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First Amendment

Court Enjoins Law That Barred Fringe Church’s Funeral Protests

Posted Dec 6, 2007 2:28 PM CDT
By Debra Cassens Weiss

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A federal appeals court has barred enforcement of a Missouri law that stopped members of a fringe Kansas church from protesting at soldiers’ funerals.

Members of the Westboro Baptist Church say God is punishing the United States for homosexuality by killing soldiers and other Americans. Members show up at soldiers’ funerals carrying signs with such messages as "Thank God for Dead Soldiers" and "God Hates Fags.”

The St. Louis-based 8th U.S. Circuit Court of Appeals granted a preliminary injunction (PDF) today, finding that the church member challenging the statute had “a fair chance of prevailing on the merits” of her claim that the law violated her First Amendment rights.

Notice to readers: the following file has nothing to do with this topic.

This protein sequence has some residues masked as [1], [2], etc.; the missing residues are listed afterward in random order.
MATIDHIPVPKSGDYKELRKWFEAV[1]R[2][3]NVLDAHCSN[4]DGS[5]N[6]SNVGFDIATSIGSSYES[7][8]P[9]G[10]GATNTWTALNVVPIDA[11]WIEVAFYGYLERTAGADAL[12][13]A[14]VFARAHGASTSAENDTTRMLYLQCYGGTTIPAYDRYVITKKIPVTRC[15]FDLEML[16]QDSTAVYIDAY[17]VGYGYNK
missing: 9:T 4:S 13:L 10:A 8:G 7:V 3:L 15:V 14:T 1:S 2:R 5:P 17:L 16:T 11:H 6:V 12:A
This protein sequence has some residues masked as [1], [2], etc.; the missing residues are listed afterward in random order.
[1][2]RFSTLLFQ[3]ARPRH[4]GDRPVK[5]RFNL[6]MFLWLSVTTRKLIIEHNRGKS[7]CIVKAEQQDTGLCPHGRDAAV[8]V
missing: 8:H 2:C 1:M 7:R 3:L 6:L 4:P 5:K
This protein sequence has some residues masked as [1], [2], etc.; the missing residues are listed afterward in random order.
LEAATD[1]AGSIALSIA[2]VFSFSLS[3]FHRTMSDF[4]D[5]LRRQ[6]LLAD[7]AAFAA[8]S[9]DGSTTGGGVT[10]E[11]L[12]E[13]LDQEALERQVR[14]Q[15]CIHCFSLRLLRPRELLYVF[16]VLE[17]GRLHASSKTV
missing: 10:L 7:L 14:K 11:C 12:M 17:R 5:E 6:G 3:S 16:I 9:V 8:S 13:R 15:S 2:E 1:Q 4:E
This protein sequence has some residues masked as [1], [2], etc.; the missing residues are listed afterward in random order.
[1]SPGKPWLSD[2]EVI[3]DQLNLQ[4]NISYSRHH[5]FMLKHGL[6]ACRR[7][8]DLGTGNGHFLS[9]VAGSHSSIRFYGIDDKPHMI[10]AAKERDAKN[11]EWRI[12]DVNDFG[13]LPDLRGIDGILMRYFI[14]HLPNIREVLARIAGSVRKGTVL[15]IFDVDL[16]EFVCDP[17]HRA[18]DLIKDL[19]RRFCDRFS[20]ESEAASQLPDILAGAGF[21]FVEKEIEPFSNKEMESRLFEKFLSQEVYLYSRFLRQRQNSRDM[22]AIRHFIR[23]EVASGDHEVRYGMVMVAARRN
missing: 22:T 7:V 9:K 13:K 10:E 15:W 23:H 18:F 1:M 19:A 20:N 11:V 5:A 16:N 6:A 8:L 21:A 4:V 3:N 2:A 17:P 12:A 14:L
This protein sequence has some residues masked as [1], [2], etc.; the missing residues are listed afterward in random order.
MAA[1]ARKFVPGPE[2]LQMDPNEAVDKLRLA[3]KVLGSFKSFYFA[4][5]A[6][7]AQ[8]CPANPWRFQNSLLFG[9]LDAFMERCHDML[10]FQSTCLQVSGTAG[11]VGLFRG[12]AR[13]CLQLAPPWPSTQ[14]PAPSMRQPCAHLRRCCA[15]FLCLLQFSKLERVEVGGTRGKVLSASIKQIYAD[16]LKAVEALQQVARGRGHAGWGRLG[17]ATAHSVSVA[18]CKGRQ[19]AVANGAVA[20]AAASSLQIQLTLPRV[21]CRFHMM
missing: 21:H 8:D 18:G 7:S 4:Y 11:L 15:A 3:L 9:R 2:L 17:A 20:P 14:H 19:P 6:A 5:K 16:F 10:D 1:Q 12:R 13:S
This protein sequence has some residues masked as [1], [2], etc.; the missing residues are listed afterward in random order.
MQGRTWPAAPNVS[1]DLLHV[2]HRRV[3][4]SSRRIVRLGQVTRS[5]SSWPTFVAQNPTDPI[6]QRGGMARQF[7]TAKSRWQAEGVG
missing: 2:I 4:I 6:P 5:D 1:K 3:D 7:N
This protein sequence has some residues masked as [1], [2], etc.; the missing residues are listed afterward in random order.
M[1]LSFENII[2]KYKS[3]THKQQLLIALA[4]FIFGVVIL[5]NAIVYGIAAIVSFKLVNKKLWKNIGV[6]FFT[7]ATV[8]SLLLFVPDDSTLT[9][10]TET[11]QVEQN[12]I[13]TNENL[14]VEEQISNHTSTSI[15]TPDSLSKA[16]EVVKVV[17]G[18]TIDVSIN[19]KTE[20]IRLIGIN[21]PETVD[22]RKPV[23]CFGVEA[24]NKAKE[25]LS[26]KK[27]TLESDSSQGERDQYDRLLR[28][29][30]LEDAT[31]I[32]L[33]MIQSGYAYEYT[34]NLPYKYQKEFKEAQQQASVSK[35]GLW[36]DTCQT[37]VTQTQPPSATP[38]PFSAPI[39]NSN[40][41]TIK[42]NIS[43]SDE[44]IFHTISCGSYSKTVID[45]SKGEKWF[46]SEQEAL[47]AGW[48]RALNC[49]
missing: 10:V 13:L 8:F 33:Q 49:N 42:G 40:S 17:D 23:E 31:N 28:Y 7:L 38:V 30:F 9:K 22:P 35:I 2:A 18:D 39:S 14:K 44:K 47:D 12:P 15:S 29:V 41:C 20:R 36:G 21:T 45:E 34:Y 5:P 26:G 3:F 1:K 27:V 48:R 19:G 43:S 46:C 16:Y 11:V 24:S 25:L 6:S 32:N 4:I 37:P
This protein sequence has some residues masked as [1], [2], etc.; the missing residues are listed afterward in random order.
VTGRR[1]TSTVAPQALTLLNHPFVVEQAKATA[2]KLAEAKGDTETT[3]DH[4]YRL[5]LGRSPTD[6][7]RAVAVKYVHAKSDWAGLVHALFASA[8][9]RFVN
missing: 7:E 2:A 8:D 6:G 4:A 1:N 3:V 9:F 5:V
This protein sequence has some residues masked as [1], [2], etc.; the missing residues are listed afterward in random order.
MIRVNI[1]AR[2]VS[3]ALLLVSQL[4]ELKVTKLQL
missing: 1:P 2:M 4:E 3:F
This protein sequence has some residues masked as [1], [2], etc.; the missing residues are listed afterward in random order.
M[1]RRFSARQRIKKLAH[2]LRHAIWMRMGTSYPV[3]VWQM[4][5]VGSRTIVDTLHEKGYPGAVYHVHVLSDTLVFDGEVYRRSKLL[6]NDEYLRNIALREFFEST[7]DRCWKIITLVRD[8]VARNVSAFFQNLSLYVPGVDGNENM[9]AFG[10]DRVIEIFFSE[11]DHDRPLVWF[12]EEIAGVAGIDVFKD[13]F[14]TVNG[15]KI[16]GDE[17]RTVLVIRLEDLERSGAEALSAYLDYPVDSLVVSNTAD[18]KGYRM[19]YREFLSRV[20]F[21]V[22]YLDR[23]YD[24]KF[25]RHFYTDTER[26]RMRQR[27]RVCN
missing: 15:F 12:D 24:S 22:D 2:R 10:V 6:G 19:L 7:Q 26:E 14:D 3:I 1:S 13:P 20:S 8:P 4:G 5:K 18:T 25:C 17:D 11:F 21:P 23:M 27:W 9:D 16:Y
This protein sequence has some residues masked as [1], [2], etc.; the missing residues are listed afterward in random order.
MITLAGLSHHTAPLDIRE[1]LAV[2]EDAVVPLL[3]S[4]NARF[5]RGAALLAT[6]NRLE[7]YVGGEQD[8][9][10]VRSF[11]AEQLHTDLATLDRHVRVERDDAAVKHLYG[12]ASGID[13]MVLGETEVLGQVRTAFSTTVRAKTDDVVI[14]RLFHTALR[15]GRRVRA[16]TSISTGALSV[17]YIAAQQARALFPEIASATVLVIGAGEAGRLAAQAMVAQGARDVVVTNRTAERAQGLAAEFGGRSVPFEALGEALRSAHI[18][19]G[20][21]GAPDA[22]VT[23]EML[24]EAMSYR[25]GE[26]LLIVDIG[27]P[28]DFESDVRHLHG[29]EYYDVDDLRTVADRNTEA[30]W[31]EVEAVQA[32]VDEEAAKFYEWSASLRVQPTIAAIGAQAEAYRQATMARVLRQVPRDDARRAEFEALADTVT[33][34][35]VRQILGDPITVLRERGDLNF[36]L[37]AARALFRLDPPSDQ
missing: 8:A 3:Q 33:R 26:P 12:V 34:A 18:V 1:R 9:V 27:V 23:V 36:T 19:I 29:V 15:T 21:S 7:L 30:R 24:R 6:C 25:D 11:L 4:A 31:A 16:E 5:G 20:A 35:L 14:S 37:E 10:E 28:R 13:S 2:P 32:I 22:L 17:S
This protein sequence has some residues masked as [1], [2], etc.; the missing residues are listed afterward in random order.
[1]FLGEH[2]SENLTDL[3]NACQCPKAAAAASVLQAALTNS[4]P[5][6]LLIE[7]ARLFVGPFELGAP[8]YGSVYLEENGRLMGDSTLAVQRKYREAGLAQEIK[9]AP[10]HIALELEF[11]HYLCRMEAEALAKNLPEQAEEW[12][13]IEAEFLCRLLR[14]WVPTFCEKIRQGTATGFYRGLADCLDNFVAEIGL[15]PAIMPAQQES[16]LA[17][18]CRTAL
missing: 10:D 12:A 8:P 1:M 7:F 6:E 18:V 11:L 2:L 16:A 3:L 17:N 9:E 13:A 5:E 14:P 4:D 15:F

The plaintiff, Shirley Phelps-Roper, is the ministry’s lawyer and the daughter of its founder, Fred Phelps.

She challenged a Missouri law that bars picketing “in front of or about” a funeral location or procession. In the event the prohibition is declared unconstitutional, another section of the law bars picketing within 300 feet of funerals. The court said in its opinion that Phelps-Roper is entitled to a preliminary injunction while her constitutional claims are reviewed.

Nearly half of the states in the country have enacted or proposed similar laws in reaction to the church’s shock tactics, ABAJournal.com noted in a recent post. The father of a fallen Marine took another tack to discourage the protests, suing the church and winning nearly $11 million in damages in October for emotional distress and invasion of privacy.

A hat tip to How Appealing, which posted the opinion.

For more, see a story in the July 2006 ABA Journal on the Westboro Baptist Church.


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